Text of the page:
Glaucoma is a group of diseases that damage the eye’s optic nerve and can result in vision loss and blindness. It usually happens when fluid builds up in the front part of your eye. That extra fluid increases the pressure in your eye, damaging the optic nerve.
According to the American Academy of Ophthalmology, three million Americans have glaucoma, but only about half of them know that they have it.
Glaucoma is a leading cause of blindnessin the United States. It can occur at any age but is more common in older adults.
The most common form of glaucoma has no warning signs. The effect is so gradual that you may not notice a change in vision until the condition is at an advanced stage, according to the Mayo Clinic.
It’s important to have regular eye exams that include measurements of your eye pressure. If glaucoma is recognized early, vision loss can be slowed or prevented. If you have the condition, you’ll generally need treatment for the rest of your life.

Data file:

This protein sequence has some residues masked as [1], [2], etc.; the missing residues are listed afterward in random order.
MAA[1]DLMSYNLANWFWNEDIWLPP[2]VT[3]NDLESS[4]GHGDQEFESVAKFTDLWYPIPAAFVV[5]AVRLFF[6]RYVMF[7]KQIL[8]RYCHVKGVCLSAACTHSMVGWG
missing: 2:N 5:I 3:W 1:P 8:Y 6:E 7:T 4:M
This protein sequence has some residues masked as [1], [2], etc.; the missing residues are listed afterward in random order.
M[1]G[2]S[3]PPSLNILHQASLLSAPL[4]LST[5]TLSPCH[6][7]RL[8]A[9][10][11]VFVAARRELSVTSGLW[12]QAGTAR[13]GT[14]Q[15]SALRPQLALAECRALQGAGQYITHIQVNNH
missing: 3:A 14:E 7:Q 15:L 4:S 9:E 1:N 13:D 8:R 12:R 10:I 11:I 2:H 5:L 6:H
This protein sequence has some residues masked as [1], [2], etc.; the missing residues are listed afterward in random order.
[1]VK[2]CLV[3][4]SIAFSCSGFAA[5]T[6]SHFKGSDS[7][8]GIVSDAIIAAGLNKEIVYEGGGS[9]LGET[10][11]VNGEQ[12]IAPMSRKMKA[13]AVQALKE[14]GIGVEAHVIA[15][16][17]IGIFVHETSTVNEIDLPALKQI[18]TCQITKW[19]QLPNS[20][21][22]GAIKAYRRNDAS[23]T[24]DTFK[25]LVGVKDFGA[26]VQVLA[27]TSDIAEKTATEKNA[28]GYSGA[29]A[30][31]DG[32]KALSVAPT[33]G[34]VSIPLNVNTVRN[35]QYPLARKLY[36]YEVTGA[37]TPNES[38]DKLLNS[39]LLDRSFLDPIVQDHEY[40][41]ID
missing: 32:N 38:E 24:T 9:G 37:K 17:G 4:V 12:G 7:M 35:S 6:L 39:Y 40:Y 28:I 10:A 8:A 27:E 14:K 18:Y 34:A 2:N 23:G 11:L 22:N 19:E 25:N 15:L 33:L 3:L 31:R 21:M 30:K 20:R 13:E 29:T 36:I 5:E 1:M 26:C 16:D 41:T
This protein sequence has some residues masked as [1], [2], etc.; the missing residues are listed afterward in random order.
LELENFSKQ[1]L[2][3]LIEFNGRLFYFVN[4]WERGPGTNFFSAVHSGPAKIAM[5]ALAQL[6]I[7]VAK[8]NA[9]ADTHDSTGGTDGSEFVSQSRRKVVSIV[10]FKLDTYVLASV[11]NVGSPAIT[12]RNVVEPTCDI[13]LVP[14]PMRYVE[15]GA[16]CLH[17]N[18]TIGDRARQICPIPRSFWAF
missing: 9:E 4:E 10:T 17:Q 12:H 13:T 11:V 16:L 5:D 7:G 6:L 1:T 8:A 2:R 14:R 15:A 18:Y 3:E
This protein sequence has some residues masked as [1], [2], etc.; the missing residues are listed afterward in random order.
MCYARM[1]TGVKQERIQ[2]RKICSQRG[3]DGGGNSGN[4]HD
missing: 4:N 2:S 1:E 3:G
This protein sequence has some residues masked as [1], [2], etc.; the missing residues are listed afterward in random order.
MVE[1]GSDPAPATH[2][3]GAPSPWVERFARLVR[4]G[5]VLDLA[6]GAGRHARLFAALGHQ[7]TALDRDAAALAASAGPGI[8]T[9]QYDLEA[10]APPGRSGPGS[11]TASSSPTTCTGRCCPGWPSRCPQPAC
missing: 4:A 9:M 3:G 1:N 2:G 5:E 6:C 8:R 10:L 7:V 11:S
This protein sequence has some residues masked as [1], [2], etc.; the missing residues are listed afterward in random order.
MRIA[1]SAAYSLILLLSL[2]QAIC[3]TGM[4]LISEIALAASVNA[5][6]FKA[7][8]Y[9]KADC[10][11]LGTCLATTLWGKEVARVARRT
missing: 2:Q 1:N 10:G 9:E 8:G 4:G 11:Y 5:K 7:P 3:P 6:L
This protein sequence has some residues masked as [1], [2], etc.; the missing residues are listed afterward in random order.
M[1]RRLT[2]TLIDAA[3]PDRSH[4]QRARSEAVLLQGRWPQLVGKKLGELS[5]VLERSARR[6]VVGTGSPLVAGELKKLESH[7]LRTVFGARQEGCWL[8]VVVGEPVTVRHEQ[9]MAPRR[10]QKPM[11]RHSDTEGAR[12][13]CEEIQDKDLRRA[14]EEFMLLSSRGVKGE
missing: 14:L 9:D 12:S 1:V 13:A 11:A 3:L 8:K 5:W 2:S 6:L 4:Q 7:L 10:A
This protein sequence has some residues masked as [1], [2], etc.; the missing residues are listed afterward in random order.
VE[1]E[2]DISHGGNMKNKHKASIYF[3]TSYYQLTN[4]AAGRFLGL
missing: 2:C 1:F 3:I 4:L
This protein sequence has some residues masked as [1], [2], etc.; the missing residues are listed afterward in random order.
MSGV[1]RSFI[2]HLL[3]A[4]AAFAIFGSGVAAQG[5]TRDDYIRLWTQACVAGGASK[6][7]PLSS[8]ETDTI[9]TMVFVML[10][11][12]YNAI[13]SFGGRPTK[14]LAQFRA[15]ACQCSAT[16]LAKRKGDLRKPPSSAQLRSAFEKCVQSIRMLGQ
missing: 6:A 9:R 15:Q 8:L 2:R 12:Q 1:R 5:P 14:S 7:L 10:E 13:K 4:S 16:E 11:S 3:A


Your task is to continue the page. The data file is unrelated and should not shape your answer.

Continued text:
SYMPTOMS OF GLAUCOMA
Chronic pen-angle glaucoma is the most common type of glaucoma and develops very slowly. Symptoms include:
Patchy blind spots in your side or central vision, frequently in both eyes
Tunnel vision in the advanced stages
Acute angle-closure glaucoma is rare and can occur slowly or may develop rapidly with a sudden, painful build-up of pressure in the eye. The symptoms are:
- Severe headache
- Severe eye pain
- Nausea and vomiting
- Blurred vision
- rainbow-colored rings or halos around lights
- Eye redness
If left untreated, glaucoma will eventually cause blindness. Even with treatment, about 15 percent of people with glaucoma become blind in at least one eye within 20 years.
WebMD recommends to seek immediate medical care if you have any of the following symptoms:
- Seeing halos around lights
- Vision loss
- Redness in the eye
- Eye that looks hazy (particularly in infants)
- Nausea or vomiting
- Pain in the eye
- Narrowing of vision (tunnel vision)